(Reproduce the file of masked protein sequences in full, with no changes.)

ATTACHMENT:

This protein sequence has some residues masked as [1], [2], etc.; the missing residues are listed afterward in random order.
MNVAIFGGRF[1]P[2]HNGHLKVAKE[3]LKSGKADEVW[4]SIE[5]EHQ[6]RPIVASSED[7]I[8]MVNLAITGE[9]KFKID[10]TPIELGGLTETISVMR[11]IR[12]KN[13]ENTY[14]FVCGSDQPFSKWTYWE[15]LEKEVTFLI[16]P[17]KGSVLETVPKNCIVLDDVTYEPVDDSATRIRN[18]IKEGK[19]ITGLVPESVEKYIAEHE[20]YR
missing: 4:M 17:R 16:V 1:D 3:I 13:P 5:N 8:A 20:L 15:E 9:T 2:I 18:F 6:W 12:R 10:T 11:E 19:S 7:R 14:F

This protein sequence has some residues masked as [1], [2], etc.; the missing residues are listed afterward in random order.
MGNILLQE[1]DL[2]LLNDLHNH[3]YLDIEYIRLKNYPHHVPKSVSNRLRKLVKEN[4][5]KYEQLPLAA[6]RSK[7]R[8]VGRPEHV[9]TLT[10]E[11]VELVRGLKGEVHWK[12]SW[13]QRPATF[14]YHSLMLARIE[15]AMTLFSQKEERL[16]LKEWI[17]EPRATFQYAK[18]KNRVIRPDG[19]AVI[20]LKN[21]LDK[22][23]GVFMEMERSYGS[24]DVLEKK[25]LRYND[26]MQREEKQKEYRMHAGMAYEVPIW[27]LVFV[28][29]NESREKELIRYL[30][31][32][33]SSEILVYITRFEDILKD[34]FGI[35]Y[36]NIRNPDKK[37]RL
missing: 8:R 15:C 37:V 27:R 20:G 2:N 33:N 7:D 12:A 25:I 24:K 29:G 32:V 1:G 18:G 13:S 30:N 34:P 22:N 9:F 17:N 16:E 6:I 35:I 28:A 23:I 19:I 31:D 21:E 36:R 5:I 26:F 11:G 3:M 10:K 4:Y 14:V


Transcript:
This protein sequence has some residues masked as [1], [2], etc.; the missing residues are listed afterward in random order.
MNVAIFGGRF[1]P[2]HNGHLKVAKE[3]LKSGKADEVW[4]SIE[5]EHQ[6]RPIVASSED[7]I[8]MVNLAITGE[9]KFKID[10]TPIELGGLTETISVMR[11]IR[12]KN[13]ENTY[14]FVCGSDQPFSKWTYWE[15]LEKEVTFLI[16]P[17]KGSVLETVPKNCIVLDDVTYEPVDDSATRIRN[18]IKEGK[19]ITGLVPESVEKYIAEHE[20]YR
missing: 4:M 17:R 16:V 1:D 3:I 13:P 5:N 8:A 20:L 15:E 9:T 2:I 18:F 6:W 12:R 10:T 11:E 19:S 7:R 14:F

This protein sequence has some residues masked as [1], [2], etc.; the missing residues are listed afterward in random order.
MGNILLQE[1]DL[2]LLNDLHNH[3]YLDIEYIRLKNYPHHVPKSVSNRLRKLVKEN[4][5]KYEQLPLAA[6]RSK[7]R[8]VGRPEHV[9]TLT[10]E[11]VELVRGLKGEVHWK[12]SW[13]QRPATF[14]YHSLMLARIE[15]AMTLFSQKEERL[16]LKEWI[17]EPRATFQYAK[18]KNRVIRPDG[19]AVI[20]LKN[21]LDK[22][23]GVFMEMERSYGS[24]DVLEKK[25]LRYND[26]MQREEKQKEYRMHAGMAYEVPIW[27]LVFV[28][29]NESREKELIRYL[30][31][32][33]SSEILVYITRFEDILKD[34]FGI[35]Y[36]NIRNPDKK[37]RL
missing: 8:R 15:C 37:V 27:R 20:G 2:N 33:N 7:D 12:A 25:I 24:K 29:G 32:V 1:G 18:G 13:S 30:N 34:P 22:N 9:F 17:N 16:E 6:I 35:I 28:A 23:I 19:I 31:D 21:E 36:R 5:I 26:F 11:G 3:M 10:K 4:Y 14:V